Nosh Pit

The Nosh Pit: ‘Shaved snow’ outlets opening in a flurry

Sacramento-based Vampire Penguin hopes that its “shaved snow” treats become a defining product in the frozen dessert market.
Sacramento-based Vampire Penguin hopes that its “shaved snow” treats become a defining product in the frozen dessert market.

If the San Luis brothers have their way, Vampire Penguin will be to shaved snow what the beloved Icee bear is to frozen slushees.

Vampire Penguin, which opened on Halloween 2013 as a stand-alone shop on Stockton Boulevard, is undergoing a rapid expansion with its icy treats. Two new locations have opened around the Sacramento area in the past two weeks: a shop at Ninth and J streets in Sacramento, and another in downtown Davis. An Elk Grove location of Vampire Penguin is expected to open before 2015 arrives. Berkeley will get its bite of the Vampire Penguin in February.

That’s five Vampire Penguin shops on track to open within a year and a half. Paolo San Luis and his brother Leo, who co-founded Vampire Penguin, are banking that their cool treats will become a hot product in California and beyond. The ultimate goal: a licensing deal to establish their brand on the biggest possible scale, with proprietary ingredients and methods that can easily be used for franchising.

Paolo San Luis talks about Vampire Penguin’s proprietary “shaved snow” like he’s about to make a pitch on TV’s “Shark Tank.”

“In a romantic sense, we want to brand shaved ice,” said San Luis. “Vampire Penguin will be associated with shaved snow, like how Starbucks is dominant in the coffee industry. We want to create our own category in desserts besides (frozen) yogurt and ice cream.”

The San Luises know that sweet, icy treats are a universally beloved confection, whether it’s the customary snow cone after a Little League game or a sip of Slurpee on a scorching day.

Cultures around the world have their own spins on shaved ice. In Hawaii, “shave ice” has a snowy consistency, unlike the rougher texture of snow cones made of crushed ice, and sometimes comes loaded with a scoop of azuki beans or ice cream. The Philippines have halo halo, which combines shaved ice with evaporated milk and colorful toppings of fruits, tapioca balls and more. In Italy, it’s the sorbet-like “water ice.”

Vampire Penguin takes a Taiwanese approach, a la xue hua bing. Instead of starting with plain ol’ ice, the process begins with an ice cream-like blend of fruit concentrates and non-dairy cream, which is shaved into fine, fluffy ribbons. Toppings might include fresh fruit, drizzles of chocolate or strawberry syrup, almond slices and even gummy worms.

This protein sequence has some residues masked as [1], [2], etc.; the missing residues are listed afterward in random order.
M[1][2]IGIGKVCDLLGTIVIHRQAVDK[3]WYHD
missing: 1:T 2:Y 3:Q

“We took inspiration from each culture that’s doing shaved ice and brought it to Vampire Penguin,” said San Luis. “But when you shave it, it has the consistency of fresh fallen snow, like when you’re in Lake Tahoe and you stick your tongue out when it’s snowing. We’ve just got these wacky combinations.”

Managing their rapidly expanding business remains a challenge for these young entrepreneurs. Vampire Penguin marks the first business venture for the pair; Paolo is 30, brother Leo is 27. They’ve already had a few setbacks, including problems with an architect, and they butted heads with investors. The newly opened Sacramento-area stores were supposed to debut six months ago.

“We originally wanted the first store to be in Davis, but it wasn’t feasible at the time,” said Paolo San Luis. “We wanted to be part of that Davis lifestyle. Back then, it was a bunch of hippies, but now it’s a cool thing to be in Davis.”

The San Luises are thinking beyond mere frozen treats for their Vampire Penguin brand. They’ve created a whole storyline behind their mascot, with possibilities for comic books, stuffed animals and other merchandise.

“The Vampire Penguin lives in the North Pole,” said San Luis. “Even though there are no other penguins, he lives there because he’s a vampire. He has a best friend who’s a walrus. He has tusks, so he thinks he’s a vampire.

“We’re trying to play with the concept of yin and yang,” San Luis added. “A penguin is black and white. The shaved snow isn’t ice cream, it’s somewhere in between. It’s deliciously confusing. There’s definitely a lot of avenues to expand this brand.”

But for now, the San Luis brothers are focused on getting these latest Vampire Penguin shops off the ground. They’re confident that all kinds of people will want to sink their teeth into their shaved snow.

“We’re a group of young guys trying to be aggressive in the market,” said San Luis. “It’s a melting pot of customers.”

Call The Bee’s Chris Macias, (916) 321-1253. Follow him on Twitter @chris_macias.

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